NUS Centre For the Arts (CFA) comprises the NUS Museum and NUS Baba House; the University Cultural Centre, a world class performing arts centre; and a Talent Development and Programming unit that oversees 22 student arts excellence groups in music, dance, theatre and film. On campus and beyond, we take pride in providing opportunities for the appreciation of the arts and seek to champion creative possibilities and inspire strong communities through programming, exhibitions, workshops and outreach such as the university’s flagship arts event, the NUS Arts Festival and Singapore’s longest running arts outreach programme, the ExxonMobil Campus Concerts.
A vibrant space to experience the arts and to nurture creative minds and inquiring spirits
To integrate the arts into university life, offering opportunities for discoveries, exchange and action
We are committed to fostering an active arts community and providing a fertile ground for collaborative learning and knowledge building. Engaging the NUS community in the arts is central to what we do. From a broad array of performing arts disciplines and genres, to internships and docent opportunities, we offer opportunities to explore university-wide collaborations across disciplines and provide a multitude of ways to get involved and have meaningful encounters with the arts.Organisational Structure
The University of Malaya Art Museum, Singapore’s first art museum, opens with its first curator, Michael Sullivan (1916-2013). It would later seed NUS Museum’s South and Southeast Asian Collection.
The Centre For Musical Activities (CMA) is conceived by Vice-Chancellor Dr Kwan Sai Keong (1920-1981), himself an artist and violinist.
CMA is established at No. 5 Dalvey Estate under the directorship of Mr Paul Abisheganaden (1914-2011).
Nanyang University and Singapore University merge to form the National University of Singapore (NUS). The Lee Kong Chian Museum comprising mostly Chinese art is transferred to NUS.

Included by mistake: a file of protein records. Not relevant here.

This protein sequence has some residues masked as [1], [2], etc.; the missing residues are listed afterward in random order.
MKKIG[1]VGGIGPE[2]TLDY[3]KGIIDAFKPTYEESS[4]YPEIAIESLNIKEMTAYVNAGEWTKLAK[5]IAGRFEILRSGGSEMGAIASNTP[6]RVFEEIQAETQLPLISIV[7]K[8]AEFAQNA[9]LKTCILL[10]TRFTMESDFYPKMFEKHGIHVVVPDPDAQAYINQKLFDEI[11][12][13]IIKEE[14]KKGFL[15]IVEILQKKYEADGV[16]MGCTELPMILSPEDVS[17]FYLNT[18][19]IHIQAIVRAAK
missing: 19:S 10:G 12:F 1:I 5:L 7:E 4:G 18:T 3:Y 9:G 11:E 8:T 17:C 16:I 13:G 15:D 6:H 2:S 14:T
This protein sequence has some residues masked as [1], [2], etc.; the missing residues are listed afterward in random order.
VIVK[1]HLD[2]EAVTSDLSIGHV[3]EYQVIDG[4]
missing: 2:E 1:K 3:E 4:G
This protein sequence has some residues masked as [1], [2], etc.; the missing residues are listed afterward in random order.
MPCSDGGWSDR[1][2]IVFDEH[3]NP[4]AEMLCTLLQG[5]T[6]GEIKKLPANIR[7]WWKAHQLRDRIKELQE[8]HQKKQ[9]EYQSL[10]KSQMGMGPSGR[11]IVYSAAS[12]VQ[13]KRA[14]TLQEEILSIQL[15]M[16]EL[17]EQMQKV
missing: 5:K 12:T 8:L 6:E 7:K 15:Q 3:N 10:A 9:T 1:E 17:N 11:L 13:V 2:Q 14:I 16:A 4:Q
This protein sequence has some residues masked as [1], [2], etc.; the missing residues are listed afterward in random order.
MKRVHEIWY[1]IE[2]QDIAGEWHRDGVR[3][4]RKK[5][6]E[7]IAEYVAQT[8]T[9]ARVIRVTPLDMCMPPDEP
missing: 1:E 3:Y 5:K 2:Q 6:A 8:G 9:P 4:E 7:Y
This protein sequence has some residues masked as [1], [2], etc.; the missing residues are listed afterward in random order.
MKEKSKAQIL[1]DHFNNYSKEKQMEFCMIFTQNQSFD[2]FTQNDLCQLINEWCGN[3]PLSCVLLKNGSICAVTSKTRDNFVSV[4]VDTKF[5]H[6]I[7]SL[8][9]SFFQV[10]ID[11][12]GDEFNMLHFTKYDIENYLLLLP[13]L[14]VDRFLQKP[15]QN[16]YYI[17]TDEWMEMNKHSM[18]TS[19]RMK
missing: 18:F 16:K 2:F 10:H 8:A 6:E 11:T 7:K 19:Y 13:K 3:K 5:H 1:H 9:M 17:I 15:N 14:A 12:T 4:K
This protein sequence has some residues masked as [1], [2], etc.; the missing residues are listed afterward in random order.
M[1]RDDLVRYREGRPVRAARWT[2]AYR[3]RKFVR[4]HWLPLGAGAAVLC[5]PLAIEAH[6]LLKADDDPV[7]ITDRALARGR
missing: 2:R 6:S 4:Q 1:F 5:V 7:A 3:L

Regular lunchtime concerts (later known as Esso Campus Concerts) started by CMA at NUS Theatrette (LT13), jointly organised with the Faculty of Arts and Social Sciences.
CMA moves to the newly-completed Runme Shaw CFA Studios.
Campus Concerts wins Youth Service Award, the highest accolade for youth services in Singapore.
The Centre For the Arts is established under the directorship of Emeritus Professor Edwin Thumboo.
Esso Campus Concerts is renamed ExxonMobil Campus Concerts.
Opening of the University Cultural Centre by then Deputy Prime Minister, Dr Tony Tan Keng Yam.
Singaporean artist Ng Eng Teng (1934-2001) donates more than a thousand works to the University, forming the Ng Eng Teng Collection.NUS Museums opens at UCC, comprising the collections from the Lee Kong Chian Museum, University of Malaya Art Museum and Ng Eng Teng donation.
The Centre for the Arts is renamed NUS Centre For the Arts (CFA).
NUS Museums is renamed NUS Museum and becomes an institution of CFA. The inaugural NUS Arts Festival is organised by CFA.
NUS Baba House opens under the management of NUS Museum, and with it, the Straits Chinese Collection.
The Tan Ean Kiam Arts Awards is set up to recognise the successes of CFA’s student arts groups.
The Paul Abisheganaden Grant for Artistic Excellence is set up to recognise and encourage emerging artists within NUS in music and other forms of performing arts.
The Performing and Visual Arts scholarship is launched by CFA and the NUS Office of Admissions in partnership to develop young scholars inclined towards the arts.
NUS Museum wins inaugural UMAC award for innovative museological practice.